Are you interested in OUTDOOR LORE?  Then you might find one of these articles handy:

Living with Poison Oak by Wade Truex

The Fine Art of Moonshining by Catherine Lugo

The Three Sisters Legacy: The Science Behind Companion Planting by Clare Brandt

Weather Lore and Superstitions by Sherrie Taylor

Dendrology Demystified - A Tree Tutorial by D. Glenn Miller

Ticks! by Neil Shelton 

Noxious Weeds - or Are They?  by Nicole H. Brauner

Lightning! by Chris Devaney

Winter Preparedness by Jan Cooke

Holy Days of the Farming Year by Barbara Bamberger Scott



The Sad Fate of Mr. Piggy by Barbara Bamberger Scott

continued from page one

In addition to near-poetic descriptions of the yearly pig execution, Jimmye Hillman tells of hunting wild boar, an activity described in this several-hundred year old ballad collected in the Appalachian Mountains by Cecil Sharpe: 

There is a wild boar in these woods

He’ll eat your meat, he’ll drink your blood


Old Bangum he drew his Bowie knife

He swore he'd take that wild boar's life


Old Bangum went to the old boar's den

And he saw the bones of a thousand men


That wild boar came in such a dash

He cut his way through oak and ash


They fought four hours in that day

Old Bangum took the boar's life away


Old Bangum, did you win or lose?

He swore by God he'd won his shoes.

Now let us pause for a word from the Loyal Opposition.  

In America, especially in the South, the consumption of pork has always been prevalent along rich and poor alike.  Diners feature fresh ham, salted ham, sausage patties and links, sausage and gravy, pork chops, pork loin, roasted pork, pig liver, sousemeat, chitlins and cracklins, pig’s feet pickled in brine... everything but the oink, as they say.  However, from the mid-1800s when they were first identified, until the end of the twentieth century, the well-named sutoxins such as trichinosis were also prevalent.  These nasty worms, carried in the flesh of mice and rats or even in the raw flesh of pigs themselves and consumed by the family porker, transfer happily to humans, causing muscular pains and very rarely, nerve damage and death.  This has been an argument for greater control of pigs, resulting in modern “factory farming” that then resulted in an outcry against mistreatment of animals, especially the intelligent kind like Mr. Piggy.  

It is well known that both the Christian Holy Bible and the Muslim Koran forbid the eating of pigs: 

From the Biblical book of Deuteronomy: “You may eat any animal that has a split hoof divided in two and that chews the cud. …the pig is also unclean; although it has a split hoof, it does not chew the cud.  You are not to eat their meat or touch their carcasses.”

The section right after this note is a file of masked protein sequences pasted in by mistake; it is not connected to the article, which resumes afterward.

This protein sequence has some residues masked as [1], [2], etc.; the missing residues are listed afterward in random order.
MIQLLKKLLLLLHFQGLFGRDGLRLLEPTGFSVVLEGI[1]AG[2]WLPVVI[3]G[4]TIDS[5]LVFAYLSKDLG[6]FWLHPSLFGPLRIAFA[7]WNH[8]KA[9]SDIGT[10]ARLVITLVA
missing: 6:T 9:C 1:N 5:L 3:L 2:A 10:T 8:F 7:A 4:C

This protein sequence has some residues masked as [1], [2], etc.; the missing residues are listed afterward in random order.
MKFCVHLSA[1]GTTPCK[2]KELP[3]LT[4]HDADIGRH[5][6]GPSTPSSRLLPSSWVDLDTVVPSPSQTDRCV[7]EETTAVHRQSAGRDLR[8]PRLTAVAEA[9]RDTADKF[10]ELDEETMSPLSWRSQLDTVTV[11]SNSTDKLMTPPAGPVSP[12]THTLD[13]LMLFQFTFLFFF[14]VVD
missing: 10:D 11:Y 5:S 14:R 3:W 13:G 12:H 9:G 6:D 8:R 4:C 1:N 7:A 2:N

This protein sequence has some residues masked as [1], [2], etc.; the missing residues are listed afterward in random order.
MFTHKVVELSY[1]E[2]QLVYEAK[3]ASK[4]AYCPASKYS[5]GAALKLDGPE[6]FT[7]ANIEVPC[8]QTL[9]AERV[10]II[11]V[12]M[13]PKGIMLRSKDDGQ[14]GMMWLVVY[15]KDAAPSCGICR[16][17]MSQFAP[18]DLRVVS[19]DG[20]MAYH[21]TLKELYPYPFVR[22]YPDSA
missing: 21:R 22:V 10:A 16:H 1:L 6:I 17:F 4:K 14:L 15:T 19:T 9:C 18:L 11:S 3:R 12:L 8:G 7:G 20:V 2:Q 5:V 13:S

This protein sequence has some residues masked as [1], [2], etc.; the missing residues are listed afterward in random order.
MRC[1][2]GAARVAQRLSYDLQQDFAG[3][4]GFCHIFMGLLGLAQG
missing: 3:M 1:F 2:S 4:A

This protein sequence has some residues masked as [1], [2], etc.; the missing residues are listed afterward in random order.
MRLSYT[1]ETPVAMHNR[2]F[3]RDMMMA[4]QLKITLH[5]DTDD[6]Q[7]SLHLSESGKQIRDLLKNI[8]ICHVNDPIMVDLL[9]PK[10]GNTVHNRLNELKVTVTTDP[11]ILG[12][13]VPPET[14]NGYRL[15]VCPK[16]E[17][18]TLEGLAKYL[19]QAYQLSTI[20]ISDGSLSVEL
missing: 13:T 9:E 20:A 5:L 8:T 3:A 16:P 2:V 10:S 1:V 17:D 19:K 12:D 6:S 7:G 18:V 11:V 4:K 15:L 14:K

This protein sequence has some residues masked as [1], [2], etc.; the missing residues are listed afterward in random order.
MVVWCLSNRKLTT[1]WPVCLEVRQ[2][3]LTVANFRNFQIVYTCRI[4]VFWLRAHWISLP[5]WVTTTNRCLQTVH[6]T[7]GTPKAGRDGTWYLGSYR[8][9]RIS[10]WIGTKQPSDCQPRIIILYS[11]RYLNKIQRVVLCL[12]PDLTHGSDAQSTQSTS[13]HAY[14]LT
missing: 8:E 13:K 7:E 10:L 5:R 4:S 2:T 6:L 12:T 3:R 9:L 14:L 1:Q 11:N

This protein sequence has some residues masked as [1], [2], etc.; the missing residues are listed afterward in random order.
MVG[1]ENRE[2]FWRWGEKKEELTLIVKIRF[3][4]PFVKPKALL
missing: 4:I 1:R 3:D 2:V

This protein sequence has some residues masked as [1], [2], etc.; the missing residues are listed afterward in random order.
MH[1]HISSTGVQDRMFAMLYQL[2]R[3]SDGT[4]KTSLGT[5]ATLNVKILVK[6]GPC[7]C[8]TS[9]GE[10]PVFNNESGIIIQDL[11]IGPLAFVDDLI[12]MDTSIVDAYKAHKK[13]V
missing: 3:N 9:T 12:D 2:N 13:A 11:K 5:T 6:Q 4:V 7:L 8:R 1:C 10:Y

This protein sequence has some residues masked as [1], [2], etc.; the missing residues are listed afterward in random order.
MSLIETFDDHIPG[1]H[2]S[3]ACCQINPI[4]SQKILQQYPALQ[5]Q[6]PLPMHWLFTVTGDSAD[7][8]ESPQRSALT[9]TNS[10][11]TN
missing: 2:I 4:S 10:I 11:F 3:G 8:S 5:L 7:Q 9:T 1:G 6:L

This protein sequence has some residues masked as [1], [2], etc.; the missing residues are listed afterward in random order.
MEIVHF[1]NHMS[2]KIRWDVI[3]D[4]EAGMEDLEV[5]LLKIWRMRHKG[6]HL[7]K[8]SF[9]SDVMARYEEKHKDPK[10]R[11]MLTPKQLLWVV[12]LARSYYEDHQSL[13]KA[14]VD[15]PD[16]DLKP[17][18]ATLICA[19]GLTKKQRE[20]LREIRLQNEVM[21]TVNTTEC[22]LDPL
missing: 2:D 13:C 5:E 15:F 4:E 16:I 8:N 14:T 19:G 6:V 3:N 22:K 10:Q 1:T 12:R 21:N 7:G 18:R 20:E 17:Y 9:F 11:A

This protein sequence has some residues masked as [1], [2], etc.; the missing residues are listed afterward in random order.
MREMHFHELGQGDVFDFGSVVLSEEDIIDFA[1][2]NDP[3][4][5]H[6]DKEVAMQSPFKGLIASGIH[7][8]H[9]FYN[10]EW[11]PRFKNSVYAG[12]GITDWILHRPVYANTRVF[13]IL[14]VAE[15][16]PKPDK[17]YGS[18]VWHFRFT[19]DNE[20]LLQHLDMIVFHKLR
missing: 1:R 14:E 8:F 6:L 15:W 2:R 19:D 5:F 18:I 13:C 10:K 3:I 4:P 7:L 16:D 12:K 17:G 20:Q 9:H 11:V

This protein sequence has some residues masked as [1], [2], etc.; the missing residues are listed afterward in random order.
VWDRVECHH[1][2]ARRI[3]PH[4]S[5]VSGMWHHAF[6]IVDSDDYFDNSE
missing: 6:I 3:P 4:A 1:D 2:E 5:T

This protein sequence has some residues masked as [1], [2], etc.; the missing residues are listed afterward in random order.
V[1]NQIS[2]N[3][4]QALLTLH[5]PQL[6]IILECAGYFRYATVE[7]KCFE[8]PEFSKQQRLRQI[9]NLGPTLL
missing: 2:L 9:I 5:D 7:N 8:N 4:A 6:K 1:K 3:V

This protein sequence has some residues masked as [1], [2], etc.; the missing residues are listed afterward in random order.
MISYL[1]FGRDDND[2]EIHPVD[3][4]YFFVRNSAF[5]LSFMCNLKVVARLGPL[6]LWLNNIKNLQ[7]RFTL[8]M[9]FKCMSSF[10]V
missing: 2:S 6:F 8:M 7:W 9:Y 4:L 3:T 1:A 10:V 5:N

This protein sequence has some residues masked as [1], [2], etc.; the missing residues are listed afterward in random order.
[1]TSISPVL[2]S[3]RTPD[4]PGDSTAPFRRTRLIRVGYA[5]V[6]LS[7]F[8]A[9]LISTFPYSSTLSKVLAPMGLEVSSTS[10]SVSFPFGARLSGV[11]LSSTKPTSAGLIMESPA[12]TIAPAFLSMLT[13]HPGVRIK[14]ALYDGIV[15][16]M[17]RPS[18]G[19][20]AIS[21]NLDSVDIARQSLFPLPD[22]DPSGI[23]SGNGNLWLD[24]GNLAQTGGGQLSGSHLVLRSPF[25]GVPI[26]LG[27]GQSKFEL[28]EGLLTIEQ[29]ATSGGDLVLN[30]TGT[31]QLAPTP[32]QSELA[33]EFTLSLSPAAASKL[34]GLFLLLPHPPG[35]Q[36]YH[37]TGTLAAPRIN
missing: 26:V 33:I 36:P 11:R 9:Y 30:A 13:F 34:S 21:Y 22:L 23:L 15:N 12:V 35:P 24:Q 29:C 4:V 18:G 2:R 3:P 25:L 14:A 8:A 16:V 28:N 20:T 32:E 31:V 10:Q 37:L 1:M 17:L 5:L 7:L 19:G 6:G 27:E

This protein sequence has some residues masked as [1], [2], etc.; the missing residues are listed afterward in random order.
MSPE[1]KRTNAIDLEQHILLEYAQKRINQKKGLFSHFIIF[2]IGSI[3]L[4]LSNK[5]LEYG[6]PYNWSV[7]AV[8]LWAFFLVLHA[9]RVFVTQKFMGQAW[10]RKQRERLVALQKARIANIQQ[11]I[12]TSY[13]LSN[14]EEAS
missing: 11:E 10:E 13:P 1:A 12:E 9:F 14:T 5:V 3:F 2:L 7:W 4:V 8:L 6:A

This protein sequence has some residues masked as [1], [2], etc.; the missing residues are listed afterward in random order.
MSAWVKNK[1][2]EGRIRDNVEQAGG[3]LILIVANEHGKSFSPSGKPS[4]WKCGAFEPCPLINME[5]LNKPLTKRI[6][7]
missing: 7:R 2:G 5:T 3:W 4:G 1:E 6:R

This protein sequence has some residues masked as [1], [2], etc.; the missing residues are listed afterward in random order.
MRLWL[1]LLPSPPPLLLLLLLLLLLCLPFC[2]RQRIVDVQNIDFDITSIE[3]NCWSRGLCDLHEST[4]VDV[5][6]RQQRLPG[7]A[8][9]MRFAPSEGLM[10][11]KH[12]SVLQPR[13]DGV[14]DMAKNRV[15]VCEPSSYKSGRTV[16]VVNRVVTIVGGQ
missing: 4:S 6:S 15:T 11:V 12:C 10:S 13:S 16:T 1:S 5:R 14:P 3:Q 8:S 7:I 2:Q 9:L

From the Koran: He has forbidden you carrion, blood, and the flesh of swine; also any flesh consecrated other than in the name of Allah.

Apparently, Someone was looking out for the proponents of these major religions by ordering them to avoid the flesh of animals that feed on other animals in general, and on dead animals in particular.  For some people, this provides a rational, not religious, reason to avoid pork despite the traditions surrounding its consumption (ham for Easter dinner being one local custom, and hog jowls and black-eyed peas on New Year’s Day) and the zealous ad campaigns of the pork industry, piggishly scrabbling for their market share in a country gone mad with healthy living.

Another argument against eating pork is that, as my friends’ daughters innately understood, the pig is a smart creature.  Studies have shown that pigs have complex social lives, that sows sing to their piglets, that pigs dream (perhaps they dream of having wings!) and that pigs are not easily fooled.  Pigs can distinguish images on a screen.  All pigs are smarter than any dog.  Sorry, Fido.

However, the pig only excels as a pet when he or she is young.  I once met a man who was in a sad dilemma about his pot-bellied pig.  This animal was very intelligent, loved music and made an excellent companion.  But from an adorable baby he had grown and grown, and now weighed in at about 200 pounds, so that even as a “miniature” member of the Sus family, he was too much pig for one bachelor.  His food requirements were becoming an onerous burden, and no gentle pen would hold him.  I didn’t hear what happened to this potbellied Mr. Piggy but I suspect he was one of many such animals abandoned to the wild, where he would soon revert to feral habits.

For Jimmye’s family, religion was important; Sunday included the ritual of chasing up and feeding the feral hogs, and occasionally feeding the preacher, after church.  It’s not clear how roast pork sneaked back on to the Christian table, but where I live, good people eat plenty of pig meat, pig pickin’ is a weekend excuse for a party, and pork barbecue is just about synonymous with North Carolina.  However, some Christian sects like the Seventh Day Adventists do not chew but rather eschew the meat of the pig, citing a lower incidence of trichinosis in the bloodstreams of believers as evidence that they have made the right choice.

Hillman’s book would make thoughtful reading for any homesteader, as it describes not just the author’s encounters with pigs but a panorama of life in times of economic stress where the only industry, logging, had died out and people had to fend for themselves as best they could without much cash.  The parallels to America’s current situation are obvious.

My wish for Mr. Piggy is that he finds a way to let us know what other purposes he was made for, and so free himself from the bondage of the food chain.






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